Washington’s Bavarian-themed getaway is going to be quieter this fall and winter. The city of Leavenworth announced that Oktoberfest has been canceled this year due to COVID-19 restrictions, and the Christmas lighting festival in December has been nixed as well.
The announcements don’t come as much of a surprise, considering the pandemic continues to be a major problem across the state, particularly in that neck of the woods. Chelan County (where Leavenworth is located) is still stuck in phase 1.5 of Washington’s “Safe Start” plan, which bans gatherings of more than five people outside the household. To date, the county has recorded close to 400 COVID cases per 100,000 people over the past 14 days, 1,692 confirmed cases total, and 10 deaths.
Note that Washington has set a goal for counties to reach 25 or fewer cases per 100,000 people in order to advance to less restrictive phases, and Chelan falls far short. By comparison, King County advanced to phase two back in June, and currently has 80 cases per 100,000 people. Given the numbers and recent COVID outbreaks in various counties, Gov. Jay Inslee has put an indefinite pause on any county advancing to further phases, so it seems prudent for Leavenworth to limit visitors and mitigate the risk of transmission.
But for those who enjoyed trekking out to the central Washington town for brats and beer, this is still a bummer, and will no doubt put a significant dent in the local economy. Each year, Leavenworth welcomes tens of thousands visitors for Oktoberfest, and just as many to the lighting ceremony, not to mention the swarms of tourists that usually arrive around the holidays to take in the picturesque hamlet surrounded by the Cascades.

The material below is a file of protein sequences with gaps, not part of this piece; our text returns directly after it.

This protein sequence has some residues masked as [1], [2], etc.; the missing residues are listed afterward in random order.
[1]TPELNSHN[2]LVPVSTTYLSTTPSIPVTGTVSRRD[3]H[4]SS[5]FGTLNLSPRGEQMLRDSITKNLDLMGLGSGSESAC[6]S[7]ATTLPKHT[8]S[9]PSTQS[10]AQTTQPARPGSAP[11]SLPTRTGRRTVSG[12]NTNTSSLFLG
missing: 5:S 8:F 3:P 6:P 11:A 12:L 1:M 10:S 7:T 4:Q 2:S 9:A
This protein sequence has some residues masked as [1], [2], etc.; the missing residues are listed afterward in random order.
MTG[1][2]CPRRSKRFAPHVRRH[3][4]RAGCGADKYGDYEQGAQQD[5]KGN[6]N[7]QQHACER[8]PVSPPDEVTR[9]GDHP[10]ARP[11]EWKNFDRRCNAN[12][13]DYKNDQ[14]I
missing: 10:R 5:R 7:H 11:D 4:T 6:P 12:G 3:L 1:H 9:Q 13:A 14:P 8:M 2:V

Troy Campbell, Leavenworth’s executive director at the Chamber of Commerce, tells Eater Seattle that restaurants in town are still open and trying their best to stay afloat, with limited outdoor seating (at 25 percent), and that the village will still be lit up with lights around Christmas time. But the COVID metrics did not favor planning for large gatherings later on in the year. “Even if we were in phase four by December, we can’t have 20,000 people standing shoulder to shoulder,” he says.
Closer to home, both the Fremont and Kirkland 2020 Oktoberfest events have been canceled as well (both are looking ahead to 2021 already). But there are still a few options in the German beer hall vein for takeout and delivery, with limited indoor and outdoor seating. Among them are Capitol Hill’s Rein Haus (which has a Leavenworth outpost), Queen Anne Beer Hall, and Prost in Phinney Ridge, though it’s likely many more breweries and beer bars around Seattle will introduce some Oktoberfest specials when the time comes.